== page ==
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a week of summer by Amber V. '24

ft. cafes, lab, and assorted thoughts

This summer has been busy, this summer has been full. I’ve been writing, and working, and meeting many people. I want to preserve it, like a flower pressed between pages.

Here’s a snapshot of a week:


My general plan is to wake up at 7:30, hit snooze a lot, and stumble into a cafe around 9:00. Write ’til noon, or 1; definitely not after 2. After that, I’ll head to lab, a 25-minute walk down Mass Ave. Usually the day is clear, or prettily cloudy. Lab goes until 6, and then I’ll head home, run, make dinner, and/or see people.

coffee shop

I love the cafe in the morning. Classical music plays, there’s always at least one free table, and most of the clientele work quietly. There are books along the walls, most of them higher than anyone can reach without a latter. Some are old and crumbly, but many are forty, fifty years old, grocery-store thrillers and outdated reference books.

I’m racing to finish a manuscript of a book as yet unnamed, about a poisoner and an architect’s apprentice. I’m a little nervous about what the editing process will look like during school — how will I make time? — but I love the process of writing a first draft. The world is as yet unwritten, the ending not set in stone.

I left with two characters midway through an escape, lost in the hidden tunnels of a palace.

Next I went to lab, where I went to war with the Arduino we’re trying to code (with the help of my professor, a small battle was won). Then I went running by the Charles, admiring all the trees. For the past two years, I’ve spent more time away from the desert than not, but I am still struck every now and then with how very green things are in Massachusetts.


Writing in the morning, again, and lab work in the afternoon. “Work” is a generous term, as my first task was to get ice cream with my advisor, her colleagues, and their interns. We went to New City Creamery. I got something chocolatey that melted in about thirty seconds, so while another intern asked questions about grad school, I wolfed down ice cream, struggling to get as much as I could before it dripped to the pavement.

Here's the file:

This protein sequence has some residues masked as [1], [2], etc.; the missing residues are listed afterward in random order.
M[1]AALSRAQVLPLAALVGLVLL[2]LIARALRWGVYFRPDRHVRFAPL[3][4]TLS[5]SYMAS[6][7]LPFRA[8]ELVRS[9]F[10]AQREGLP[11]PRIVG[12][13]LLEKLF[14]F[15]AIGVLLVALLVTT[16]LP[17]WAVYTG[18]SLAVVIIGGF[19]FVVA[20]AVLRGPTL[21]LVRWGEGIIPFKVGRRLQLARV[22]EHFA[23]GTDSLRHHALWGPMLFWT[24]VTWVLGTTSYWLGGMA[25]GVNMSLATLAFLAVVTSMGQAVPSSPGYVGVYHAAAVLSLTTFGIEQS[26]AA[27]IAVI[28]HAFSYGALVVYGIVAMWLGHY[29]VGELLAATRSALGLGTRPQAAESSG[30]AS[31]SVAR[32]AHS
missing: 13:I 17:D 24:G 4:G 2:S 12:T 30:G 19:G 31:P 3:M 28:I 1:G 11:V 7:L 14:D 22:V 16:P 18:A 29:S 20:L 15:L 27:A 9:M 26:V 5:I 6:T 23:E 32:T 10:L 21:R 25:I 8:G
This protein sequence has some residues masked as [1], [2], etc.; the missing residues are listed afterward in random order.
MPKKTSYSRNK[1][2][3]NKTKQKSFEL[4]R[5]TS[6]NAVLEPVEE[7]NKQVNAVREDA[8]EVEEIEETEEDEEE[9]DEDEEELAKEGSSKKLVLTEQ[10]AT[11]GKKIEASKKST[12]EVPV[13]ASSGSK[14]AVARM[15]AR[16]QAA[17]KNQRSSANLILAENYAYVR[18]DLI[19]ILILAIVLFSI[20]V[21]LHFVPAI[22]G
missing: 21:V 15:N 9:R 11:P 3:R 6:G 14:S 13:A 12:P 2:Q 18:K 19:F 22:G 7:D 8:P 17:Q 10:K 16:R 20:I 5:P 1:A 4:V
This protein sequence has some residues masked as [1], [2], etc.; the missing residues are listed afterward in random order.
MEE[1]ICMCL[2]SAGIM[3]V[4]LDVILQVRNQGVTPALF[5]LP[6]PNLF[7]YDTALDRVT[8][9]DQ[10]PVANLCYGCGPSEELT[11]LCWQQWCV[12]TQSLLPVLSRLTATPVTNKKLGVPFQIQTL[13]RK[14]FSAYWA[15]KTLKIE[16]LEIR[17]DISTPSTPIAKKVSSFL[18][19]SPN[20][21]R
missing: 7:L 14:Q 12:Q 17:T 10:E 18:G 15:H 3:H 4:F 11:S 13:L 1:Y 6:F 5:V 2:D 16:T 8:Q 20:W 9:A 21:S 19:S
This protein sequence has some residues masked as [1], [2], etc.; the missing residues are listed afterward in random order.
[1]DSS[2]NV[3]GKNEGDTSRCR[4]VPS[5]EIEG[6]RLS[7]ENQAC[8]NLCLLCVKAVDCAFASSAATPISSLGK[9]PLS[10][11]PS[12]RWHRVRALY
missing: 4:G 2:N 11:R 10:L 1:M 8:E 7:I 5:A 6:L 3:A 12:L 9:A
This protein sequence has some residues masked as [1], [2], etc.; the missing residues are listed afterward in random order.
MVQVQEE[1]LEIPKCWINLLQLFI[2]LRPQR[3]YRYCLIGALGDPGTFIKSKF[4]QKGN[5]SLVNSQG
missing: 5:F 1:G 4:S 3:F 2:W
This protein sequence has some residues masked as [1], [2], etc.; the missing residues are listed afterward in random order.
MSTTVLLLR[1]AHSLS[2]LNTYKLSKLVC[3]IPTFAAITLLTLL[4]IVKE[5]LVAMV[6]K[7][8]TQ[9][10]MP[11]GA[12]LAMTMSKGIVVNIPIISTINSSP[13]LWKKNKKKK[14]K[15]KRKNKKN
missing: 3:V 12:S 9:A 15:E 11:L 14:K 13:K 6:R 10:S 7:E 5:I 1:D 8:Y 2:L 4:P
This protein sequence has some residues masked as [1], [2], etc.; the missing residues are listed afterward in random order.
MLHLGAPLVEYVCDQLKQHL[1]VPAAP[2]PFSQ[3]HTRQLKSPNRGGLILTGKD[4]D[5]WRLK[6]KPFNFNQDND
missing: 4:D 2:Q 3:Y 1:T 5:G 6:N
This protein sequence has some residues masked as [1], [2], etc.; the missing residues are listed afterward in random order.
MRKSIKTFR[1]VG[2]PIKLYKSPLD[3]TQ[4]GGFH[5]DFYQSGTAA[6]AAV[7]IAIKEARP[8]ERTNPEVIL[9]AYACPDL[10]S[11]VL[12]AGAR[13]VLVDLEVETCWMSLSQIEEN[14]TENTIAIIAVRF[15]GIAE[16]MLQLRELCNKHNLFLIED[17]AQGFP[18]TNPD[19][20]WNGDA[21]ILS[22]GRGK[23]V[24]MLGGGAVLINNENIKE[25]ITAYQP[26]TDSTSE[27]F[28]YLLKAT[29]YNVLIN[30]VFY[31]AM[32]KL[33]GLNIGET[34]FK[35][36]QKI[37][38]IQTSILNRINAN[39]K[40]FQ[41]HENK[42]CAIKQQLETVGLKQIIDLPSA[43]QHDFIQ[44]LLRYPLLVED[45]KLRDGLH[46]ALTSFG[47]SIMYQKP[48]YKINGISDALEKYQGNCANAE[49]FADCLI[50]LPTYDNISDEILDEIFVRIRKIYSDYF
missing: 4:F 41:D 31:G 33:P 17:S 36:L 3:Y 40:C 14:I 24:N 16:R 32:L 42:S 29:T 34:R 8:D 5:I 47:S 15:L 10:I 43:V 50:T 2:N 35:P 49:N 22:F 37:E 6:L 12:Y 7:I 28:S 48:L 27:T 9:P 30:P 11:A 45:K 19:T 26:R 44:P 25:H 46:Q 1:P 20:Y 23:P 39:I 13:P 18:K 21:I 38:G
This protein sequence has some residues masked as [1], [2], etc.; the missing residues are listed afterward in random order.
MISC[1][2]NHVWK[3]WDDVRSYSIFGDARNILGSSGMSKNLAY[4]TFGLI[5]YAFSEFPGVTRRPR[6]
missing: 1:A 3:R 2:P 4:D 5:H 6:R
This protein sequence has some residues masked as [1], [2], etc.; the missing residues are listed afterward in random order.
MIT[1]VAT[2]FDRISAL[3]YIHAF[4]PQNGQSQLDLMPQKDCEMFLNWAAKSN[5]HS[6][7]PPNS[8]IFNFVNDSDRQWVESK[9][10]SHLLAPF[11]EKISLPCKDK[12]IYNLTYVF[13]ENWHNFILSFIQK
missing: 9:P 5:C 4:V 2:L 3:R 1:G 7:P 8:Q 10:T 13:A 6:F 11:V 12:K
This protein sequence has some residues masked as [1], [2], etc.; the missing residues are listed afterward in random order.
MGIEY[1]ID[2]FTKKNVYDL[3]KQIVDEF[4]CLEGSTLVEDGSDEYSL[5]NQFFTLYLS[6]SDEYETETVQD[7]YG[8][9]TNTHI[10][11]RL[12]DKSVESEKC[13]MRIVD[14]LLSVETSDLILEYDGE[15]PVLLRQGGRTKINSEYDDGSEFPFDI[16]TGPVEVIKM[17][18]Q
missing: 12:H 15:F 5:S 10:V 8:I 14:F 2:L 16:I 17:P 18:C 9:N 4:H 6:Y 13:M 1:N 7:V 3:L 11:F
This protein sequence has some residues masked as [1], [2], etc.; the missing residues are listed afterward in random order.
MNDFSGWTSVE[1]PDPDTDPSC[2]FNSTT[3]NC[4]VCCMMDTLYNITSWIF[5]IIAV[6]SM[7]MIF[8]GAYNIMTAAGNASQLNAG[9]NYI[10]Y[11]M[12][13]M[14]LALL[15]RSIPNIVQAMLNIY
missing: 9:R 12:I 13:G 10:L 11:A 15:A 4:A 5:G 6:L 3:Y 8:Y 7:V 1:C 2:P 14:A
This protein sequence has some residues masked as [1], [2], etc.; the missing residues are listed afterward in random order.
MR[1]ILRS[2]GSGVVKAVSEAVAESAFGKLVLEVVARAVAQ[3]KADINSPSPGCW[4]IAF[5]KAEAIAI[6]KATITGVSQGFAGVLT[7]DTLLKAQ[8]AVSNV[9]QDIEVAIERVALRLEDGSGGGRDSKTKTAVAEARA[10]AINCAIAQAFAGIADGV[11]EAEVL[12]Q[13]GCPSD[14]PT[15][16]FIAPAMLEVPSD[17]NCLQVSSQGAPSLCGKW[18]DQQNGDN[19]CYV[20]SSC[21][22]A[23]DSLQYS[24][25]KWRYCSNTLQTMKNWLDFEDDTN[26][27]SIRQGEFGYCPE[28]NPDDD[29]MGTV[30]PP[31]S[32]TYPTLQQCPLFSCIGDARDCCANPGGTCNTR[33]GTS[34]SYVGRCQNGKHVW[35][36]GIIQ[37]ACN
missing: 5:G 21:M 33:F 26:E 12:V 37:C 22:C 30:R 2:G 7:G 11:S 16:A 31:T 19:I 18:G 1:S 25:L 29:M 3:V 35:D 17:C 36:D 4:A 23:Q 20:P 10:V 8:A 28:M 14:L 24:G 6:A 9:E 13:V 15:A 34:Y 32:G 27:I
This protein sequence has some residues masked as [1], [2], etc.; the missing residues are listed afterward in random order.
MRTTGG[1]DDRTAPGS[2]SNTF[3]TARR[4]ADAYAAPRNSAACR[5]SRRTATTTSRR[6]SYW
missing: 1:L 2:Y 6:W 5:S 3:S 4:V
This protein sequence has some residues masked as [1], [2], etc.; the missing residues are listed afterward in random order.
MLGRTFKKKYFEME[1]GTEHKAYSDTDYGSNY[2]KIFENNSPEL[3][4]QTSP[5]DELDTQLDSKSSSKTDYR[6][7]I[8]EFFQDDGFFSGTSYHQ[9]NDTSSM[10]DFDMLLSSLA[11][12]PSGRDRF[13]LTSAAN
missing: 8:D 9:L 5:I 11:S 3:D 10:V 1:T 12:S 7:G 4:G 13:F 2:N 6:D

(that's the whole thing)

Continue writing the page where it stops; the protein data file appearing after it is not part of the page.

Once the ice cream was gone, I learned about modeling weather patterns and methane sources in volcanoes, and I wondered, again, how grad school would suit me.

One of my advisor’s friends, a PhD candidate, is also an author. I asked her everything, down to which hours she wrote versus worked on her research, how she structured edits, how she searched for agents. It doesn’t sound easy to balance two jobs in which people are famously overworked and underpaid01 though writing and research are hardly the only jobs like this (assuming writing pays at all), but she proves that it is possible. And she does have time to go out for ice cream.

Back in lab, I ran a lot of samples through a gas chromatograph. 

Then I went to see Shuli! We got sushi and then walked around. The weather app had promised that it would not rain, but the weather app lied, so we wandered through a light drizzle. There was mist on the road, and clouds all around. I kept pointing out things that were odd, things which could be surreal: a school with white buses parked in front, not yellow; a narrow lane over a bridge that twisted out of sight. Shuli pointed to a tarot shop with a round sign in pink neon, then a bridge full of cars inching slowly forward. We ended up at the Alewife T stop, where the bus stop had an Oatly ad reading, “YOU CAME HERE FOR A REASON.”


In the morning, in my book, my characters stumbled into a fight. I kept editing each line, writing it two, three times, in order to make the assailant scary, to make the danger real. I needed the reader to feel that the hero was outmatched but not incompetent, so there was a slim chance he might win.

I’m excited to take fencing classes at MIT, and pistols, and all the other classes you need for a pirate license. I feel pretty good about my fight scenes, but I don’t actually know how to stab anyone, and I wonder what richness that knowledge would add. 

In lab, I ran some more samples — we’re testing for methane concentration — and then I hung out with some friends and watched Palm Springs.


I came in to lab early, because we needed to use a more sensitive gas chromatograph, which was available only in the morning.